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Choosing an HDTV that's good for gaming?Follow

#1 Aug 28 2010 at 3:05 PM Rating: Good
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So I'm still shopping around for an HDTV that's good for gaming, though try as I might it's sometimes difficult to understand what specifications I should be looking for. In particular, I'm unclear on what specs determine the speed at which the signal from my PC will be displayed to the screen (to avoid lag between the two). Some TVs have a spec called 'Display Speed/Rate' with a number of milliseconds, which I interpret to be information I'm looking for. I understand that Refresh Rate can also play a small role in this, but I'm not sure how much. A better refresh rate should also reduce blurring during special effects and other fast motion, is my understanding.

Plasmas seem to be the safest bet... they have the best refresh rates, and my understanding is that the display is near-instant. And they also tend to be cheaper, so that's nice.

LCD and LED LCDs tend to be the worrisome ones. I'm not sure how "fast" is fast enough. Will I notice 5 milliseconds? 10? I also understand that many of these now have a game mode which sacrifices some image quality to increase the display speed. While I'll predominantly be using the TV for the PC (FFXIV/streaming video), I'll also be playing console games, some of them twitchier than XIV.

I'm looking at getting something in the 47-50" range if that matters.

I welcome any advice/insight, and thanks!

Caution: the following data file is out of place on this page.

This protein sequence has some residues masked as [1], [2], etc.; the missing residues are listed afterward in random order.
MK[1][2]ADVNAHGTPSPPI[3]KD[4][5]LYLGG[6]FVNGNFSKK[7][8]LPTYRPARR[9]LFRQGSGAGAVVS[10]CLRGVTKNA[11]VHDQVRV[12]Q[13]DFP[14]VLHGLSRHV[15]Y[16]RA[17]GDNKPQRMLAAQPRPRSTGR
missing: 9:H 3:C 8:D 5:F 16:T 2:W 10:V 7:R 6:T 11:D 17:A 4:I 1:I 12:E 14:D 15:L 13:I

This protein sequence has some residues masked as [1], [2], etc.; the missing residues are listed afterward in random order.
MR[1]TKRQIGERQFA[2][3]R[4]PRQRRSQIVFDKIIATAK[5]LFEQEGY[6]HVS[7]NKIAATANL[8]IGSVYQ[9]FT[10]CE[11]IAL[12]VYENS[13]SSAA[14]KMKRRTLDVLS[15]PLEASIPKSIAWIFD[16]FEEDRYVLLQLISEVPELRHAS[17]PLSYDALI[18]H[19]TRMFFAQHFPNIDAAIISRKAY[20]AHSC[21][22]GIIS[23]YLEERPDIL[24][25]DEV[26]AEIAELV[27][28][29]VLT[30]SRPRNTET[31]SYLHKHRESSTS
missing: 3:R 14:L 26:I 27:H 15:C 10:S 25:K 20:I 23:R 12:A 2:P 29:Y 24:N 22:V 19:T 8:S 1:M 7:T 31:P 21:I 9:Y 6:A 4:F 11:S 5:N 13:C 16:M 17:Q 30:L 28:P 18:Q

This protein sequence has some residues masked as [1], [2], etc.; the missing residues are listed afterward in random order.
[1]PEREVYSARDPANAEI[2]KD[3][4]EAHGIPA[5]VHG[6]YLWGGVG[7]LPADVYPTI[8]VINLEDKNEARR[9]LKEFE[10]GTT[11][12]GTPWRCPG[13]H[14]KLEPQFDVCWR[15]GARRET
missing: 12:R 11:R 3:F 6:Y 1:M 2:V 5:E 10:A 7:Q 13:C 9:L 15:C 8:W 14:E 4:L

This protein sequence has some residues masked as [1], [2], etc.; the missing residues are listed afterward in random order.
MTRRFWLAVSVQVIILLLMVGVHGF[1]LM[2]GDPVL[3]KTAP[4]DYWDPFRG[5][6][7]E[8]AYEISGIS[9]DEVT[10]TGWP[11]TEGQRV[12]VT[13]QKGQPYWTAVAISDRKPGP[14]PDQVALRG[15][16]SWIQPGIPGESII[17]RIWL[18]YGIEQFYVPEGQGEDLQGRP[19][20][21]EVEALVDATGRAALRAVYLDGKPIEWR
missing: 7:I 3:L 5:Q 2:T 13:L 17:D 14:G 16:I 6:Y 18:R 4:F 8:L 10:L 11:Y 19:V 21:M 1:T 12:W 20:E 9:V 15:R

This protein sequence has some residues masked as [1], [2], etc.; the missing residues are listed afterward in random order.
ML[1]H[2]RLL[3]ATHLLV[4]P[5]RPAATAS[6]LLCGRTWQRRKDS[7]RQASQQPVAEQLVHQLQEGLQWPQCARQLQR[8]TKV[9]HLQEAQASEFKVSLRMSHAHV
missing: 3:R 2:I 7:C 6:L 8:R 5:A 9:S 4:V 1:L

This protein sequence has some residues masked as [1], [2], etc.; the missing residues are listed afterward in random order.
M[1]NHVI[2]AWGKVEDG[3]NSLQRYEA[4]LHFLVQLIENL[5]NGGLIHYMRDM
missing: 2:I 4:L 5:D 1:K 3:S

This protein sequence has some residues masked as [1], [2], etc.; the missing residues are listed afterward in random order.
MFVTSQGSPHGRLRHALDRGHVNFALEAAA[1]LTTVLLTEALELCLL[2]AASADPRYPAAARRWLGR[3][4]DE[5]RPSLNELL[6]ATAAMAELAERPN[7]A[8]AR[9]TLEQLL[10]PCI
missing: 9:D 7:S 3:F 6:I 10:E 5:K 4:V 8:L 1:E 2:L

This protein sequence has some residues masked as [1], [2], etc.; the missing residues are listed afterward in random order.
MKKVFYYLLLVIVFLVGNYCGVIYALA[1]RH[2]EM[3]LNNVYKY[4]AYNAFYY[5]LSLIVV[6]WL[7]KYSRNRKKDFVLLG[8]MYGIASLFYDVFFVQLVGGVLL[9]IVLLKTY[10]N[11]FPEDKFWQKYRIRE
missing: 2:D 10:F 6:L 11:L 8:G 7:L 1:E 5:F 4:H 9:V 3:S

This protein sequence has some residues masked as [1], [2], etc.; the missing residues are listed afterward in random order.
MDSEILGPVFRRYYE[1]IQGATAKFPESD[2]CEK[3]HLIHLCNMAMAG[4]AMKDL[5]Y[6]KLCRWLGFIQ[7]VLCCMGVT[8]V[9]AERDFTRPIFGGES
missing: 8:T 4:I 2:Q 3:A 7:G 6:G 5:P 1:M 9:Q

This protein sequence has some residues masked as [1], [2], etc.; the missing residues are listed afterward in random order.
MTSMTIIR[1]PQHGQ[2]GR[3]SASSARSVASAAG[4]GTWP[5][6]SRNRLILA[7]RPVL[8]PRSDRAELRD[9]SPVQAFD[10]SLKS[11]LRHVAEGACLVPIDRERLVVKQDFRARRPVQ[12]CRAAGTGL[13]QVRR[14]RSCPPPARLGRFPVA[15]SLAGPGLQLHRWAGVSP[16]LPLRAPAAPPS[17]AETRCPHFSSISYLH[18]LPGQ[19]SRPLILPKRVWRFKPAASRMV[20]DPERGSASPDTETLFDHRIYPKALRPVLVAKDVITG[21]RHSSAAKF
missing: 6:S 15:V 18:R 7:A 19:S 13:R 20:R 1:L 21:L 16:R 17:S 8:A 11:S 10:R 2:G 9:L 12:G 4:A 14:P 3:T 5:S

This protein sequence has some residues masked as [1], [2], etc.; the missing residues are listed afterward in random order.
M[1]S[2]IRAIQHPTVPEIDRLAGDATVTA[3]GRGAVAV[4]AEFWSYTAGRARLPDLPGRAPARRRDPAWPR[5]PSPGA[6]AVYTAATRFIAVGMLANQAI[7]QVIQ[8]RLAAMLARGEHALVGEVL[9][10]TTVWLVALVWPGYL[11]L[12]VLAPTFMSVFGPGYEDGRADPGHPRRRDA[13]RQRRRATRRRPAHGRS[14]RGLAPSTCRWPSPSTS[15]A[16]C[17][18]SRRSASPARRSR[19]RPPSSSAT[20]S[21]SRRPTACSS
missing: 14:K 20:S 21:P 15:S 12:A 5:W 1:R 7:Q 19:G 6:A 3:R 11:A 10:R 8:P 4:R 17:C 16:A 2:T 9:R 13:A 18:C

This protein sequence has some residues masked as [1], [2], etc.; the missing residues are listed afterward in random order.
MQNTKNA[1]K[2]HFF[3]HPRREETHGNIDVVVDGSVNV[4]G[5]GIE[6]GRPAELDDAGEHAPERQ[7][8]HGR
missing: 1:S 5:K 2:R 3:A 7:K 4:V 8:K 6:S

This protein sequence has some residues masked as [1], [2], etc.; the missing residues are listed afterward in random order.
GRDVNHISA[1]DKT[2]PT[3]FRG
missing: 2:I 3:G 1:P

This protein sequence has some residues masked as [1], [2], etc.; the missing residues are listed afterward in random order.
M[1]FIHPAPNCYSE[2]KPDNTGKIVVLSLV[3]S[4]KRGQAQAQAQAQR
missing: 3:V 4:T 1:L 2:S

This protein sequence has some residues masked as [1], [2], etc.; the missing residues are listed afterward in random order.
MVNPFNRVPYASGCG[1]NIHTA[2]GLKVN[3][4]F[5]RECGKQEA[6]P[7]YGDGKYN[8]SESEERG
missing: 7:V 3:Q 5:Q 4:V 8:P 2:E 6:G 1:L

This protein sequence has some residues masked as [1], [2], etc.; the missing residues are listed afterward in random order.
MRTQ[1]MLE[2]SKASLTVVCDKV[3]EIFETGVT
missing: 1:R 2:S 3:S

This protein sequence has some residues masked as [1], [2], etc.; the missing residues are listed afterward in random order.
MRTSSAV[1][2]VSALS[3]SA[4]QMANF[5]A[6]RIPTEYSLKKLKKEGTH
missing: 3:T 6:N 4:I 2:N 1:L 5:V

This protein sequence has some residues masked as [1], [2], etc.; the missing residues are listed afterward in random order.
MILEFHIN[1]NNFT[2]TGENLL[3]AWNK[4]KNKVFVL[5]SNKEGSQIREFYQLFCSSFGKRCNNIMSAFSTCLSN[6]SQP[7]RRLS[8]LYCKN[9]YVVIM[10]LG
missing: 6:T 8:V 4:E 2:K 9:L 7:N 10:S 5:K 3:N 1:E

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Hyrist wrote:
Ok, now we're going to get slash fiction of Wint x Kachi somehere... rule 34 and all...

Never confuse your inference as the listener for an implication of the speaker.

Good games are subjective like good food is subjective. You're not going to seriously tell me that there's not a psychological basis for why pizza is great and lutefisk is revolting. The thing about subjectivity is that, as subjects go, humans actually have a great deal in common.
#2 Aug 28 2010 at 3:15 PM Rating: Good
I would love to see information on this too, since I am not fully happy with this monitor I bought (though it was cheapish and large-ish) - so I have it in my mind that in the future I'll be looking at this option.
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#3 Aug 28 2010 at 3:20 PM Rating: Decent
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me as well, probably not for at least a year but my current HDTV that I use as my monitor get this really annoying flickering towards the top of my screen when playing starcraft 2 or guild wars, but ONLY those 2 games, XI and XIV I haven't seen it. Happened on my old computer and this computer, I stopped trying to fix it, nothing worked, though it's weird that it only does it in those 2 games.
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#4 Aug 28 2010 at 3:52 PM Rating: Decent
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My own personal opinion.. But projection tvs have always been better for me for PC... dont know why but it always seemed blurring when using the plasma/LCDs... of course I havent used a new LED tv.. that might be your best picture...
#5 Aug 28 2010 at 4:14 PM Rating: Good
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Can I ask how much you are looking to spend? LCDs are good for gaming, LEDs are better all around (no I have no proof of this, it's simply common opinion in my circle of friend/co-workers who are gamers)

All that aside, if you are looking to spend a pretty penny and be ready for the 3D movement that seems to be the future of gaming, May I suggest the Samsung Series 8. The 50" is going for $2299. Built in Ethernet port, 4 HDMI ports, 7,000,000: 1 contrast ratio.